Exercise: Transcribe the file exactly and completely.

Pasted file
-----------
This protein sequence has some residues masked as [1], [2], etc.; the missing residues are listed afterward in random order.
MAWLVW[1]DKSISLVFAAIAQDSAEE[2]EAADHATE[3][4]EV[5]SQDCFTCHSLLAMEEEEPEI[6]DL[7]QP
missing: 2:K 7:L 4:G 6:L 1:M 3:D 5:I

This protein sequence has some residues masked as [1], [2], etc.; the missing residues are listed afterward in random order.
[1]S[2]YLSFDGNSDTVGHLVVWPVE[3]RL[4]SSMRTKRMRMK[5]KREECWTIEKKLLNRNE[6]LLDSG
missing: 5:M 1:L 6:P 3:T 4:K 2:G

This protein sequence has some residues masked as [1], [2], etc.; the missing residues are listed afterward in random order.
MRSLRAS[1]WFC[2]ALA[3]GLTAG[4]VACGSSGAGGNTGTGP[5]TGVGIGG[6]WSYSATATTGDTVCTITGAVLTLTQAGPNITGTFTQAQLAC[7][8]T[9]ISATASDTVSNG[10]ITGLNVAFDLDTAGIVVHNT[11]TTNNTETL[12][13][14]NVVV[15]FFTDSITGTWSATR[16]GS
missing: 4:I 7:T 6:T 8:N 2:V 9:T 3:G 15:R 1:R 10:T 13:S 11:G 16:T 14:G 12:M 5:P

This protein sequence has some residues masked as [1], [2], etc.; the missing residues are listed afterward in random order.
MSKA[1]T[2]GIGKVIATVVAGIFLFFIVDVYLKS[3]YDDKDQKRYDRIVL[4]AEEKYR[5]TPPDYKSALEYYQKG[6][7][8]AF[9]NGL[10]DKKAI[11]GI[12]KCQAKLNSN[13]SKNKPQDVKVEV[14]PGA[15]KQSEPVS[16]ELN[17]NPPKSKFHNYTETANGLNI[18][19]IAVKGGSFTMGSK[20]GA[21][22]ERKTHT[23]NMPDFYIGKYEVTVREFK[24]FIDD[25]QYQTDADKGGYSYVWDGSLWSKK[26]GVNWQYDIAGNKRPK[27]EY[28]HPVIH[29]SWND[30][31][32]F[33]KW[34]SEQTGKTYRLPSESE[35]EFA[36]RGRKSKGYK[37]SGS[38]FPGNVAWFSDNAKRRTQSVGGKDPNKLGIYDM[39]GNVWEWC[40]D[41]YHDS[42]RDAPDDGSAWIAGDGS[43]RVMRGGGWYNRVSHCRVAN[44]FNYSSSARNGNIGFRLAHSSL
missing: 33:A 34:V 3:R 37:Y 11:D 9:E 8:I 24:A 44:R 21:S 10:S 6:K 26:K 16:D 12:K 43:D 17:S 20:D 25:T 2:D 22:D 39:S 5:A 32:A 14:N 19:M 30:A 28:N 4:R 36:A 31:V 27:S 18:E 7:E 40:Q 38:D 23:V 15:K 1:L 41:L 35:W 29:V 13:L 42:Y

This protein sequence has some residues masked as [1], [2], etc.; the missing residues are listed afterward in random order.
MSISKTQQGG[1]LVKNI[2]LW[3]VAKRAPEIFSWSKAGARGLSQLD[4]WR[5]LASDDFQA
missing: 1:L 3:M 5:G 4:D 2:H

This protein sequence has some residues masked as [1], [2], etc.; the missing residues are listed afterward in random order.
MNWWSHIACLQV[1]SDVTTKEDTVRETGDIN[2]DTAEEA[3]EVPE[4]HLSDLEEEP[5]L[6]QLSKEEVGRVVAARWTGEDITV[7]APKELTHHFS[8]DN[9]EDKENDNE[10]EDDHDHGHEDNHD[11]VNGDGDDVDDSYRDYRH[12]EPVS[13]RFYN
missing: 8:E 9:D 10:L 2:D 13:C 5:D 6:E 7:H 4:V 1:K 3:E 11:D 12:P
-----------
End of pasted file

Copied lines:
This protein sequence has some residues masked as [1], [2], etc.; the missing residues are listed afterward in random order.
MAWLVW[1]DKSISLVFAAIAQDSAEE[2]EAADHATE[3][4]EV[5]SQDCFTCHSLLAMEEEEPEI[6]DL[7]QP
missing: 2:K 7:L 4:G 6:L 1:M 3:D 5:I

This protein sequence has some residues masked as [1], [2], etc.; the missing residues are listed afterward in random order.
[1]S[2]YLSFDGNSDTVGHLVVWPVE[3]RL[4]SSMRTKRMRMK[5]KREECWTIEKKLLNRNE[6]LLDSG
missing: 5:M 1:L 6:P 3:T 4:K 2:G

This protein sequence has some residues masked as [1], [2], etc.; the missing residues are listed afterward in random order.
MRSLRAS[1]WFC[2]ALA[3]GLTAG[4]VACGSSGAGGNTGTGP[5]TGVGIGG[6]WSYSATATTGDTVCTITGAVLTLTQAGPNITGTFTQAQLAC[7][8]T[9]ISATASDTVSNG[10]ITGLNVAFDLDTAGIVVHNT[11]TTNNTETL[12][13][14]NVVV[15]FFTDSITGTWSATR[16]GS
missing: 4:I 7:T 6:T 8:N 2:V 9:T 3:G 15:R 1:R 10:T 13:S 11:G 16:T 14:G 12:M 5:P

This protein sequence has some residues masked as [1], [2], etc.; the missing residues are listed afterward in random order.
MSKA[1]T[2]GIGKVIATVVAGIFLFFIVDVYLKS[3]YDDKDQKRYDRIVL[4]AEEKYR[5]TPPDYKSALEYYQKG[6][7][8]AF[9]NGL[10]DKKAI[11]GI[12]KCQAKLNSN[13]SKNKPQDVKVEV[14]PGA[15]KQSEPVS[16]ELN[17]NPPKSKFHNYTETANGLNI[18][19]IAVKGGSFTMGSK[20]GA[21][22]ERKTHT[23]NMPDFYIGKYEVTVREFK[24]FIDD[25]QYQTDADKGGYSYVWDGSLWSKK[26]GVNWQYDIAGNKRPK[27]EY[28]HPVIH[29]SWND[30][31][32]F[33]KW[34]SEQTGKTYRLPSESE[35]EFA[36]RGRKSKGYK[37]SGS[38]FPGNVAWFSDNAKRRTQSVGGKDPNKLGIYDM[39]GNVWEWC[40]D[41]YHDS[42]RDAPDDGSAWIAGDGS[43]RVMRGGGWYNRVSHCRVAN[44]FNYSSSARNGNIGFRLAHSSL
missing: 33:A 34:V 3:R 37:Y 11:D 9:E 8:I 24:A 44:R 21:S 10:S 6:K 26:K 16:D 12:K 43:D 17:S 20:D 25:T 2:D 22:D 39:S 5:A 32:A 14:N 19:M 30:A 28:N 4:R 36:A 31:V 27:S 18:E 7:E 40:Q 38:D 23:V 15:K 1:L 41:L 35:W 29:V 13:L 42:Y

This protein sequence has some residues masked as [1], [2], etc.; the missing residues are listed afterward in random order.
MSISKTQQGG[1]LVKNI[2]LW[3]VAKRAPEIFSWSKAGARGLSQLD[4]WR[5]LASDDFQA
missing: 1:L 3:M 5:G 4:D 2:H

This protein sequence has some residues masked as [1], [2], etc.; the missing residues are listed afterward in random order.
MNWWSHIACLQV[1]SDVTTKEDTVRETGDIN[2]DTAEEA[3]EVPE[4]HLSDLEEEP[5]L[6]QLSKEEVGRVVAARWTGEDITV[7]APKELTHHFS[8]DN[9]EDKENDNE[10]EDDHDHGHEDNHD[11]VNGDGDDVDDSYRDYRH[12]EPVS[13]RFYN
missing: 8:E 9:D 10:L 2:D 13:C 5:D 6:E 7:H 4:V 1:K 3:E 11:D 12:P